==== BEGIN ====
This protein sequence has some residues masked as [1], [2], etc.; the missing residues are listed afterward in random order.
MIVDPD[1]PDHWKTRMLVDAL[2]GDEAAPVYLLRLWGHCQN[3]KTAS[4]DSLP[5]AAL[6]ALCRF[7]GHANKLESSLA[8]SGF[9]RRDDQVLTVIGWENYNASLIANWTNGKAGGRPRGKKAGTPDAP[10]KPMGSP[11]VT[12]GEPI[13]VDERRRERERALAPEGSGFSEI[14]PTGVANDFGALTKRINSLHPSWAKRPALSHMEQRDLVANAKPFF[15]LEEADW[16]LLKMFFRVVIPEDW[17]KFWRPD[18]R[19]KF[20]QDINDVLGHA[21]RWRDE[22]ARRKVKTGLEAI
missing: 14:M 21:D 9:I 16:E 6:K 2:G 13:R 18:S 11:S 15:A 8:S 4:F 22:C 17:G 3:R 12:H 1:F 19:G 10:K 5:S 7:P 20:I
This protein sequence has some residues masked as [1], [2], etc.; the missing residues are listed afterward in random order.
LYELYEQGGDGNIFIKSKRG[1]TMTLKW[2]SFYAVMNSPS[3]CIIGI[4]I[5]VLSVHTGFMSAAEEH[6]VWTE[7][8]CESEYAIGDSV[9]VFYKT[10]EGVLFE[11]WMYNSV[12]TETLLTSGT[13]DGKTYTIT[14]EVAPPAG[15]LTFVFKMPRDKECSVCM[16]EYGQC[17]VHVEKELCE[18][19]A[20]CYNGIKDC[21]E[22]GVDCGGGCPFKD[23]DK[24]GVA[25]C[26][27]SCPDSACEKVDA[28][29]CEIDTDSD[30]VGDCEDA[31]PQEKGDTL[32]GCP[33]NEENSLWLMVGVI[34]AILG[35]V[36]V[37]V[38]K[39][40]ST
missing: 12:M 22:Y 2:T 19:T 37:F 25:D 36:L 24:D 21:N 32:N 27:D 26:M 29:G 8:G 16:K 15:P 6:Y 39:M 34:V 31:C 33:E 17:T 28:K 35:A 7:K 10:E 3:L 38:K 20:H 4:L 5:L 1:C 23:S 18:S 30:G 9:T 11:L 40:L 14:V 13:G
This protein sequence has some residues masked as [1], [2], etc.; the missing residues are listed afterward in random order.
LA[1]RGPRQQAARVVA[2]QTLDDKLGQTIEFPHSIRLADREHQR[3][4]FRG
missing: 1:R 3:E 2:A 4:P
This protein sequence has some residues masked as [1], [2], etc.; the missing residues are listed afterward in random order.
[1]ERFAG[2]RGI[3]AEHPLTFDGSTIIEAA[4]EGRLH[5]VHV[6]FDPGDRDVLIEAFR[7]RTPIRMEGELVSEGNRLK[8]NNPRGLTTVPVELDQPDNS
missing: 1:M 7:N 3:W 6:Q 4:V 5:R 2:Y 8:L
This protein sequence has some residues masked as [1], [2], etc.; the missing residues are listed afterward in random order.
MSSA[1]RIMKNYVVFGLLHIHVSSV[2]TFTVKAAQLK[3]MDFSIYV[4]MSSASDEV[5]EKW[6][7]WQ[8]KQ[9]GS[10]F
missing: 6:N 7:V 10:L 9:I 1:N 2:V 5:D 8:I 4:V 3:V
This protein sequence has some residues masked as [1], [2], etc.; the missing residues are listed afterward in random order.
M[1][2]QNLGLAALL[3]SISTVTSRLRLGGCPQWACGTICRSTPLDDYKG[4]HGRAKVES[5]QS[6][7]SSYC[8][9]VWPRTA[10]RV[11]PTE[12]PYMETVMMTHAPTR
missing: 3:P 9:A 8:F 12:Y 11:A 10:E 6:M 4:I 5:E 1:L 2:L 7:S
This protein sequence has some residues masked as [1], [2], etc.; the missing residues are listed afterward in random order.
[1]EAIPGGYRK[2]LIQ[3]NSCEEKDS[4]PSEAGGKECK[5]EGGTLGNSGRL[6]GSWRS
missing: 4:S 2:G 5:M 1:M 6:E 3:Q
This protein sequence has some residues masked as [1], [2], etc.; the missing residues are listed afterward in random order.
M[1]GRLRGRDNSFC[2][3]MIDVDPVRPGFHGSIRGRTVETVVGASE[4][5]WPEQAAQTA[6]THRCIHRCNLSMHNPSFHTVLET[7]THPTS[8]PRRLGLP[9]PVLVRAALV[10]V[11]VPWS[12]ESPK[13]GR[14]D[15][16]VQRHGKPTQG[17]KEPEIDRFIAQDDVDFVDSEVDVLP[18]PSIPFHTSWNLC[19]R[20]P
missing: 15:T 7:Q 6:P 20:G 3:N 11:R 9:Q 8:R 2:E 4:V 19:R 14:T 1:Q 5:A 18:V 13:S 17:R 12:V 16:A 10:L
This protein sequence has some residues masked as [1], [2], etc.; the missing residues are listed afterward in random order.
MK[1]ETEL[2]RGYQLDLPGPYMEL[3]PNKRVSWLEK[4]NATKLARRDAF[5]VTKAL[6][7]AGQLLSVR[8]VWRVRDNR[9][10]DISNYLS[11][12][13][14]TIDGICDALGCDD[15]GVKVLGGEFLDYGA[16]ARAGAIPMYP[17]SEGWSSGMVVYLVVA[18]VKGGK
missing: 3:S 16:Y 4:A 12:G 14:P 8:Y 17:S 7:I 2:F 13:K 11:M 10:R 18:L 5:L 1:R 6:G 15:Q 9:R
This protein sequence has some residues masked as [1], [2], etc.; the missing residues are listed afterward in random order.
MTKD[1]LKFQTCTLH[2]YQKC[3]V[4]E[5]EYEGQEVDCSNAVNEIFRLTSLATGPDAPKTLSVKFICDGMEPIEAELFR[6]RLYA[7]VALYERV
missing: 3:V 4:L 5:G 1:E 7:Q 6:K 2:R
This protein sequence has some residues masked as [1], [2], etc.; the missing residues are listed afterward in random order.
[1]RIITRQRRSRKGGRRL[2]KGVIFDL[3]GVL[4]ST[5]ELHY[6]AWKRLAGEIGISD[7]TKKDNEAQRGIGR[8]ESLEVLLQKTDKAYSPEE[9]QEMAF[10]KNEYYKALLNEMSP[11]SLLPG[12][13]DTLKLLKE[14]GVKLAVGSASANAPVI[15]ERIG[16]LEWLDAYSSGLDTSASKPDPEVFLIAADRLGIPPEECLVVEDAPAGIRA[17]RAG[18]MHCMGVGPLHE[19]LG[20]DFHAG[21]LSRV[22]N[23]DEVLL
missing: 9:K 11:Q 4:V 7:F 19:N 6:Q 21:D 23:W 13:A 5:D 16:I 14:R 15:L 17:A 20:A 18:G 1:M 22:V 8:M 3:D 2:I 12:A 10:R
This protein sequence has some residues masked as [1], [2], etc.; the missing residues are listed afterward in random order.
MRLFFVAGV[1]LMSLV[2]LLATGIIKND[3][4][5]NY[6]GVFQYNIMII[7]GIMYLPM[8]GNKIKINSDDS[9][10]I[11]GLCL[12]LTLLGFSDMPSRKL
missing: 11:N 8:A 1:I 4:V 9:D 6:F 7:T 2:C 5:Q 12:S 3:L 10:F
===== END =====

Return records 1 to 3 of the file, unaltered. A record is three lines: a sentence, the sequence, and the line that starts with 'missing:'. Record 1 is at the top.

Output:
This protein sequence has some residues masked as [1], [2], etc.; the missing residues are listed afterward in random order.
MIVDPD[1]PDHWKTRMLVDAL[2]GDEAAPVYLLRLWGHCQN[3]KTAS[4]DSLP[5]AAL[6]ALCRF[7]GHANKLESSLA[8]SGF[9]RRDDQVLTVIGWENYNASLIANWTNGKAGGRPRGKKAGTPDAP[10]KPMGSP[11]VT[12]GEPI[13]VDERRRERERALAPEGSGFSEI[14]PTGVANDFGALTKRINSLHPSWAKRPALSHMEQRDLVANAKPFF[15]LEEADW[16]LLKMFFRVVIPEDW[17]KFWRPD[18]R[19]KF[20]QDINDVLGHA[21]RWRDE[22]ARRKVKTGLEAI
missing: 14:M 21:D 9:I 16:E 6:K 2:G 13:R 18:S 11:S 15:A 8:S 4:F 22:C 17:G 3:R 12:H 1:F 19:G 10:K 5:S 7:P 20:I
This protein sequence has some residues masked as [1], [2], etc.; the missing residues are listed afterward in random order.
LYELYEQGGDGNIFIKSKRG[1]TMTLKW[2]SFYAVMNSPS[3]CIIGI[4]I[5]VLSVHTGFMSAAEEH[6]VWTE[7][8]CESEYAIGDSV[9]VFYKT[10]EGVLFE[11]WMYNSV[12]TETLLTSGT[13]DGKTYTIT[14]EVAPPAG[15]LTFVFKMPRDKECSVCM[16]EYGQC[17]VHVEKELCE[18][19]A[20]CYNGIKDC[21]E[22]GVDCGGGCPFKD[23]DK[24]GVA[25]C[26][27]SCPDSACEKVDA[28][29]CEIDTDSD[30]VGDCEDA[31]PQEKGDTL[32]GCP[33]NEENSLWLMVGVI[34]AILG[35]V[36]V[37]V[38]K[39][40]ST
missing: 12:M 22:Y 2:T 19:T 37:F 25:D 36:L 24:D 21:N 32:N 27:D 26:M 29:G 8:G 16:K 15:P 6:Y 39:M 34:V 31:C 33:E 17:T 28:K 35:A 7:K 10:E 3:L 38:K 20:H 4:L 5:L 1:C 23:S 18:S 30:G 9:T 11:L 40:L 14:V 13:G
This protein sequence has some residues masked as [1], [2], etc.; the missing residues are listed afterward in random order.
LA[1]RGPRQQAARVVA[2]QTLDDKLGQTIEFPHSIRLADREHQR[3][4]FRG
missing: 1:R 3:E 2:A 4:P